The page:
Since PLA offers a wide range of possible applications, it is recommended to contact the manufacturer directly. Further sources of information in the form of data sheets can be obtained from Total Corbion PLA and Taghleef.

For films:

If additives are used to prevent fogging, the conformity of these additives must be checked, as they are surface-active.

For laminates with cellophanes, glycerol esters and metal salts which comply with FDA guidelines are used.

For containers:

For special product applications (headspace oxygen absorber for bottles, absorber for packaging with barrier layer) the addition of an oxygen absorber is conceivable.



Processing can be carried out on traditional processing machines (extrusion). The processing temperatures vary greatly depending on the PLA structure and are 100–180 °C. The sealing temperatures must be controlled accordingly. Thus, the ability to precisely control the temperature on the production line is an important mechanical requirement.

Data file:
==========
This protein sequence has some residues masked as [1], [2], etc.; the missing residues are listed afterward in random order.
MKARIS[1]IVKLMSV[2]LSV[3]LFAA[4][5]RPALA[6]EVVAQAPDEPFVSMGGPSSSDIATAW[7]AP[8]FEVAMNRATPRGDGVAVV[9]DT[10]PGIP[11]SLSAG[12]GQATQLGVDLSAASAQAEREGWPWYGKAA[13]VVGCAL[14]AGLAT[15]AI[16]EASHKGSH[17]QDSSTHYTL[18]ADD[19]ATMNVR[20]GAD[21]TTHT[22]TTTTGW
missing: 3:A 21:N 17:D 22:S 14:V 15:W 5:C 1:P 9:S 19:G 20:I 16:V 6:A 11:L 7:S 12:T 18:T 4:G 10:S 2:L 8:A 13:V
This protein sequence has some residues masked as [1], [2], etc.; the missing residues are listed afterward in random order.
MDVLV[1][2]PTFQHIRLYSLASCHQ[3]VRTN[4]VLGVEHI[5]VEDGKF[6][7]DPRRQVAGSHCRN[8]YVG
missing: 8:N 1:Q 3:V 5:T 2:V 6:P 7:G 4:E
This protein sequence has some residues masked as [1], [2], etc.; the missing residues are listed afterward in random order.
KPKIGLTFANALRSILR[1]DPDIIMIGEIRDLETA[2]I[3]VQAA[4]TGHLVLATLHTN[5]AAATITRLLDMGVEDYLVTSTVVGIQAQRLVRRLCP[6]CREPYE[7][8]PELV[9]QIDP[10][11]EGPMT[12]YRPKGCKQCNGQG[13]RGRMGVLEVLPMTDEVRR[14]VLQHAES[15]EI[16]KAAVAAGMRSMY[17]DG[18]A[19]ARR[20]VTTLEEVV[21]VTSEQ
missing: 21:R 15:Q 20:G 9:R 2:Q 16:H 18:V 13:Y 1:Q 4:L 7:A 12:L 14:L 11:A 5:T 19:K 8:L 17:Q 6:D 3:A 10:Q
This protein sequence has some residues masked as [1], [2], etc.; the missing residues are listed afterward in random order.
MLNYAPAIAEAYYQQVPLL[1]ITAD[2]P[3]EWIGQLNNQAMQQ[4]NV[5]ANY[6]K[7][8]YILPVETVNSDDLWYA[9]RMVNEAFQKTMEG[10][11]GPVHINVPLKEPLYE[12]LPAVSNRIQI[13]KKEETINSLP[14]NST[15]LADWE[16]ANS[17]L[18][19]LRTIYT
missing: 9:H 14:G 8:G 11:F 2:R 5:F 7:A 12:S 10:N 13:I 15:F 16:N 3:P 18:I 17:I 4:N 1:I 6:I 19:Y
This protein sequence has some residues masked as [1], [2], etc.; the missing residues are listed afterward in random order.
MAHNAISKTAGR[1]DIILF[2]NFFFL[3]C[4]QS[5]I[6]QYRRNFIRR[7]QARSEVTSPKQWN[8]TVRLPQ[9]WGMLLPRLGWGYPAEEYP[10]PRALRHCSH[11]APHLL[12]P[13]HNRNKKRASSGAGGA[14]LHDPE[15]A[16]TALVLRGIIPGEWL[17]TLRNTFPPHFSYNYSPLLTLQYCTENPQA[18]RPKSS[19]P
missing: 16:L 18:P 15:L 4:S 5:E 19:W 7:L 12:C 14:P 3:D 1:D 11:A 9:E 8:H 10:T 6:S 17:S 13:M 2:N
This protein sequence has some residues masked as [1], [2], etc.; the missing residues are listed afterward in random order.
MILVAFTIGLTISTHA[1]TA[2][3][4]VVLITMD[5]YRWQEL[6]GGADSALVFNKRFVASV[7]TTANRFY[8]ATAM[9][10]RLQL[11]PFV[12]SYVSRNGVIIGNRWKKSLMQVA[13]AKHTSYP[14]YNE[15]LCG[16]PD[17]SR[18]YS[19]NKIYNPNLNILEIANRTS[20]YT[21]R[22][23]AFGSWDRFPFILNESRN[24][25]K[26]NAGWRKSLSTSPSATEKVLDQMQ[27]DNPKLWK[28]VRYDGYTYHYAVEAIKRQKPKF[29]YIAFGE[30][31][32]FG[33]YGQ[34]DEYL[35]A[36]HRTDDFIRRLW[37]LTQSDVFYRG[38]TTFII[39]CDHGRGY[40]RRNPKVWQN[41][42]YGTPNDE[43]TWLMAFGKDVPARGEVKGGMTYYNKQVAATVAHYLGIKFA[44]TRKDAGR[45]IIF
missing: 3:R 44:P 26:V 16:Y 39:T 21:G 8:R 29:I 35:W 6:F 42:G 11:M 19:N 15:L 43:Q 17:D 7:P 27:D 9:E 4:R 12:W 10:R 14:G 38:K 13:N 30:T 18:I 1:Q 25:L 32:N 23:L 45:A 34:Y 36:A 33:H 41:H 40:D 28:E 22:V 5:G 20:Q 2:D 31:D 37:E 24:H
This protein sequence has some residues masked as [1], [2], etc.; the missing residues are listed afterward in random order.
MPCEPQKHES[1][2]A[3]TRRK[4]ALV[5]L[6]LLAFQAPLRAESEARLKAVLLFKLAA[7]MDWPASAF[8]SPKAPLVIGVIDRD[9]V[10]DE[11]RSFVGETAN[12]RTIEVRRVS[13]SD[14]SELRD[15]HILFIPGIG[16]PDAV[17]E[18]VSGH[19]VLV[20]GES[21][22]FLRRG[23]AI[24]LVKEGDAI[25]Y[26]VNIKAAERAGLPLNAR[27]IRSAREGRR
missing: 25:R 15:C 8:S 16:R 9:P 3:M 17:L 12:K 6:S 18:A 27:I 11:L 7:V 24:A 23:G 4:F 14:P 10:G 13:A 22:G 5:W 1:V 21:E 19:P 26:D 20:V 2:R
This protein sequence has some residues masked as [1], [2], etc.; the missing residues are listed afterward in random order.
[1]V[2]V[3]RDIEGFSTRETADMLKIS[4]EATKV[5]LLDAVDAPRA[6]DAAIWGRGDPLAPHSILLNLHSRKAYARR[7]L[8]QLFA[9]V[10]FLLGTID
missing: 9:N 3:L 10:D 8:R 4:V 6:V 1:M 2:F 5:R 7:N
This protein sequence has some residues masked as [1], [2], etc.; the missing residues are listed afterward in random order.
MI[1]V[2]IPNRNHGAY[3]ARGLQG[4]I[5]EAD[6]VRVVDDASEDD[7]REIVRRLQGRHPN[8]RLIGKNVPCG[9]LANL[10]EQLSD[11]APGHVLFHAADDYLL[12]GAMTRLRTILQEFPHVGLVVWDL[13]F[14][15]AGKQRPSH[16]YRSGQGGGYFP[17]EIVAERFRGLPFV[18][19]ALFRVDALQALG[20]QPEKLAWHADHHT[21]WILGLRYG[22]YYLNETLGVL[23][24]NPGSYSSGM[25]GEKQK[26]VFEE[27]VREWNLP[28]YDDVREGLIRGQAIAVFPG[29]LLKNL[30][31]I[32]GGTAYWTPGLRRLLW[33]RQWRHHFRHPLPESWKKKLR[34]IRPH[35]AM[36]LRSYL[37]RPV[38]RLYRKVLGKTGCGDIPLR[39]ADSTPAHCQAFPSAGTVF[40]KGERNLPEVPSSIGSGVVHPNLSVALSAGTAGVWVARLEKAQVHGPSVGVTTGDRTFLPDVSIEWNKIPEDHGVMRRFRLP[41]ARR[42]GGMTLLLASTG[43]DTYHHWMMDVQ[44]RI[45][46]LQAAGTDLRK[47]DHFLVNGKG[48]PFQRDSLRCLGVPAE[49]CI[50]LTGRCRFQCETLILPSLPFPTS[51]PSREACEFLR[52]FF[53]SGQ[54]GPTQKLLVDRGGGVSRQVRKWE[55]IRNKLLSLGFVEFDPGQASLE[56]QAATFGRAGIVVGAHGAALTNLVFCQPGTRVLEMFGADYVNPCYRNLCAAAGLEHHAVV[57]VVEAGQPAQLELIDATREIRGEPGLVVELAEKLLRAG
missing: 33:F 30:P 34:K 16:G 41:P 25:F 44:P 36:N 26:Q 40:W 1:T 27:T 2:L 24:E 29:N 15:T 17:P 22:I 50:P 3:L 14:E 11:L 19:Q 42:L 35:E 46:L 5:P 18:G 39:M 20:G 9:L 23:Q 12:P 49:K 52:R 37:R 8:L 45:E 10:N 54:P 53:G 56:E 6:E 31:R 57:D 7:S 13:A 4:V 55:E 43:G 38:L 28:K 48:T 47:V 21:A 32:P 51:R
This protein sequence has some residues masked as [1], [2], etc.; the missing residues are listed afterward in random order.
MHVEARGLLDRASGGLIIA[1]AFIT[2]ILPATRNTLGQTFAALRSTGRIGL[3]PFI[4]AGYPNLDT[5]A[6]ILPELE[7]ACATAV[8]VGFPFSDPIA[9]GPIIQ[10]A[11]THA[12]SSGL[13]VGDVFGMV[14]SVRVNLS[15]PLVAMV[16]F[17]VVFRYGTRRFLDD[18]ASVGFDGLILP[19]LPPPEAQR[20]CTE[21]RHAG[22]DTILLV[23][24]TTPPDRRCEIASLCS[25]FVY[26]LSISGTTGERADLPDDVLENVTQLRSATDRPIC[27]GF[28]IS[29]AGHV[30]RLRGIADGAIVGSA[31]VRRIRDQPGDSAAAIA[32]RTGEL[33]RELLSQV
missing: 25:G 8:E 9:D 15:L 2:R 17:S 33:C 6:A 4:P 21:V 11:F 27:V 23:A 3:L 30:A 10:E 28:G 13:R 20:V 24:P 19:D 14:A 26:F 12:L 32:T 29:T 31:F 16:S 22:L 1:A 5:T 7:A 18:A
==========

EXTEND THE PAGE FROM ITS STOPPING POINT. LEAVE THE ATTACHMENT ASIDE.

Ingeo is a semi-crystalline polymer with very low crystallisation rates. Processing on crystallisation systems is generally not possible. As a result of the amorphous structure, decomposition occurs in the presence of water when the product is heated. For this reason, all products must be pre-dried very well. Often, the recycled product is crystallised before processing. The target is a water content of less than 250 ppm.

The low resistance to ethyl acetate (EtAc), which is used in many printing processes, should also be noted. At 2% EtAc or greater, the layers may stick together. The manufacturer provides suggestions on suitable printing inks and packaging materials that can be used for lamination. Another problem is the low stability against isopropanol.


Corbion Purac:

Two PLA variants are offered. (Amorphous) standard PLA with low heat stability is produced from a mixture of D and L lactic acid.


Due to its amorphous structure, this material also decomposes when exposed to heat in the presence of water.

In addition, there is a more heat-stable variant which is produced with D-lactic acid homopolymers using a special technology. According to the manufacturer, this material is stable up to temperatures of 180 °C. Pre-drying is also necessary here. For injection moulding, the processing temperatures are 90–100 °C. Here, you will find further information from the manufacturer.